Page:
An Examination int Contemporary Latin American Political Journalism 

Theorizing & Experiencing Politics

image politics


Latin American journalism is in a crisis. This is bad news, especially when a more assertive, adversarial, critical and independent political journalism is needed more than ever in Latin American media. Read More…

Mass Communication and Journalism

Subverting Democracy and Thwarting Social Change, an Examination into the Latin American Mass Media

Subverting Democracy and Thwarting Social Change, an Examination into the Latin American Mass Media


In the last few decades Latin America has seen a shift to left leaning, socially progressive and radical governments. Despite their diverse political textures, all of them have been elected democratically and have appealed to the most marginalised sectors of this vast continent. Hand and hand the region has become a fertile ground for the generation, cross-fertilization and consolidation of history-changing socially progressive movements. From the 2011 student movements in Chile, to the recent Bolivian Aymara Indian actions to block the Dakar rally, Latin America is experiencing a rich tapestry of energetic citizen movements. Considering these two contemporary paradigms, one could argue that Latin America is going through a process of democratic engagement from below. It is a political and civil movement instigated and led by grassroots urban and rural actors struggling to achieve a truly democratic system, a democratic system where social, economic, cultural and environmental justice prevails. The struggle is not without its foes. There is one deep-rooted foe that since the post-colonial period has tried to preserve its class privilege, economic interest and economic control. The Latin American right is not exempt from mighty tools to subvert democracy and obstruct social change. And the mass media is one of its most formidable. In a broad and big-picture approach this article examines, contextualizes and brings up-to-date the role the mass media plays as an “ideological organizer” of the Latin American right. In this context, this paper gives a special emphasis to Chile’s El Mercurio, considered the country’s “paper of record.” It is the oldest daily in the Spanish language currently in circulation and it is the archetypical media “ideological organizer” of the right. Its role in subverting democracy and suppressing social progressive movements cannot be underestimated. Read More…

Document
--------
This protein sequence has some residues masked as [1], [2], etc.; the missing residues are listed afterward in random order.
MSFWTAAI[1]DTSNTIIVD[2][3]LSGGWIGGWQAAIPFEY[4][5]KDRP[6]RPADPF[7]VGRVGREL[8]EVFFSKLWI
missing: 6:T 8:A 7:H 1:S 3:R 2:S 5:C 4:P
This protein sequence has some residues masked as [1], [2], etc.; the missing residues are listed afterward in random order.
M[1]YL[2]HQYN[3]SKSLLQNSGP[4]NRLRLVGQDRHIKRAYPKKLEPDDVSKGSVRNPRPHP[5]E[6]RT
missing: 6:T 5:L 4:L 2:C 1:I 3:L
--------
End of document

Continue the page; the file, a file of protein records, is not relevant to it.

Global Media Journal

Wikileaks: Journalism and the 21st Century Mediascape

Global Media Journal

This issue of Global Media Journal, Australian edition,has taken a significant step in choosing to focus its attention on the WikiLeaks phenomena. Edited by Hart Cohen and Antonio Castillo. Read More…

International Journal of the Humanities

New directions in humanities & journalism

International journal of the Humanities

Using a journalistic turn of phrase, there are two angles to this paper. The first angle is about the academic and pedagogical approach to the understanding and practice of journalism.

The second angle is about the journalism profession and its new directions in the context of the complexities of the early years of the new century. These are two angles to one central story: what kind of journalists we aspire to train at an academic level.  Read More…

Breaking Democracy : Venezuela’s Media Coup

This paper examines the media’s role in the 11-13 April 2002 attempt to oust Venezuela’s president Hugo Chávez. The short lived and unsuccessful attempt to overthrow the democratically elected government exposed the politicised and undemocratic nature of Venezuela’s private commercial media.

At international news level, the events of April 2002 demonstrated that foreign news coverage tends to reproduce the version of the dominant elite and over-simplify the causes and outcomes of complex historical events. In this case, most of the foreign news not only reproduced the local private media coverage, but also amplified the strength of the coup.

Essentially, this media coup revealed the centrality of the commercial, privately owned media in bringing together some of the key players behind this political operation: businesses, right-wing politicians and some sectors of the military. The key component of the current social and political crisis in Venezuela is the bitter struggle between the government and the commercial media. Read More…

Global Cities Research Institute, RMIT University, Melbourne, Australia

Neglected and Partial News: A Probe into the Reporting of Latin American Environment
Global cities info

People and the Planet 2013 Conference Proceedings. This article was first presented at the People and the Planet 2013. Conference: Transforming the Future, RMIT University, Melbourne. Read More…


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